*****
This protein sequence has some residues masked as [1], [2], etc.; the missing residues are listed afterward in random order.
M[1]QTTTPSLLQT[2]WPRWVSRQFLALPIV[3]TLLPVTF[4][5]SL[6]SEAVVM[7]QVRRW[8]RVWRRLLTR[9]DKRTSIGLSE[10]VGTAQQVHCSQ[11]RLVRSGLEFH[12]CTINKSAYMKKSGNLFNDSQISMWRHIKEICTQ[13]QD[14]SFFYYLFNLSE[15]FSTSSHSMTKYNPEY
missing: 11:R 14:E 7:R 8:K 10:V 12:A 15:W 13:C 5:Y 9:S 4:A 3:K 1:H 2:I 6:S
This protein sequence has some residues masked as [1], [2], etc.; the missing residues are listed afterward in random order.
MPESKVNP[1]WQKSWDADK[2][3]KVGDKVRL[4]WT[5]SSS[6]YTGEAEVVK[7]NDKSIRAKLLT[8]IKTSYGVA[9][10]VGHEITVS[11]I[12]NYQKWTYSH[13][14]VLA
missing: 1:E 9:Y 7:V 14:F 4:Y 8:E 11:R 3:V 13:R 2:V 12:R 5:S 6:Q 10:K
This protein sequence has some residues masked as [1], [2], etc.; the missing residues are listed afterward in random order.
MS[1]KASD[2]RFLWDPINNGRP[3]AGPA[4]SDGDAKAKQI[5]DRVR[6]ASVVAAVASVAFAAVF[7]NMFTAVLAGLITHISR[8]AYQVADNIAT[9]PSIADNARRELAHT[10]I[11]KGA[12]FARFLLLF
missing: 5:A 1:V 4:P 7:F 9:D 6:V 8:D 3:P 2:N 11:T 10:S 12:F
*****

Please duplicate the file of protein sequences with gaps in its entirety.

This protein sequence has some residues masked as [1], [2], etc.; the missing residues are listed afterward in random order.
M[1]QTTTPSLLQT[2]WPRWVSRQFLALPIV[3]TLLPVTF[4][5]SL[6]SEAVVM[7]QVRRW[8]RVWRRLLTR[9]DKRTSIGLSE[10]VGTAQQVHCSQ[11]RLVRSGLEFH[12]CTINKSAYMKKSGNLFNDSQISMWRHIKEICTQ[13]QD[14]SFFYYLFNLSE[15]FSTSSHSMTKYNPEY
missing: 11:R 14:E 7:R 8:K 10:V 12:A 15:W 13:C 5:Y 9:S 4:A 3:K 1:H 2:I 6:S
This protein sequence has some residues masked as [1], [2], etc.; the missing residues are listed afterward in random order.
MPESKVNP[1]WQKSWDADK[2][3]KVGDKVRL[4]WT[5]SSS[6]YTGEAEVVK[7]NDKSIRAKLLT[8]IKTSYGVA[9][10]VGHEITVS[11]I[12]NYQKWTYSH[13][14]VLA
missing: 1:E 9:Y 7:V 14:F 4:Y 8:E 11:R 3:V 13:R 2:V 12:R 5:S 6:Q 10:K
This protein sequence has some residues masked as [1], [2], etc.; the missing residues are listed afterward in random order.
MS[1]KASD[2]RFLWDPINNGRP[3]AGPA[4]SDGDAKAKQI[5]DRVR[6]ASVVAAVASVAFAAVF[7]NMFTAVLAGLITHISR[8]AYQVADNIAT[9]PSIADNARRELAHT[10]I[11]KGA[12]FARFLLLF
missing: 5:A 1:V 4:P 7:F 9:D 6:V 8:D 3:P 2:N 11:T 10:S 12:F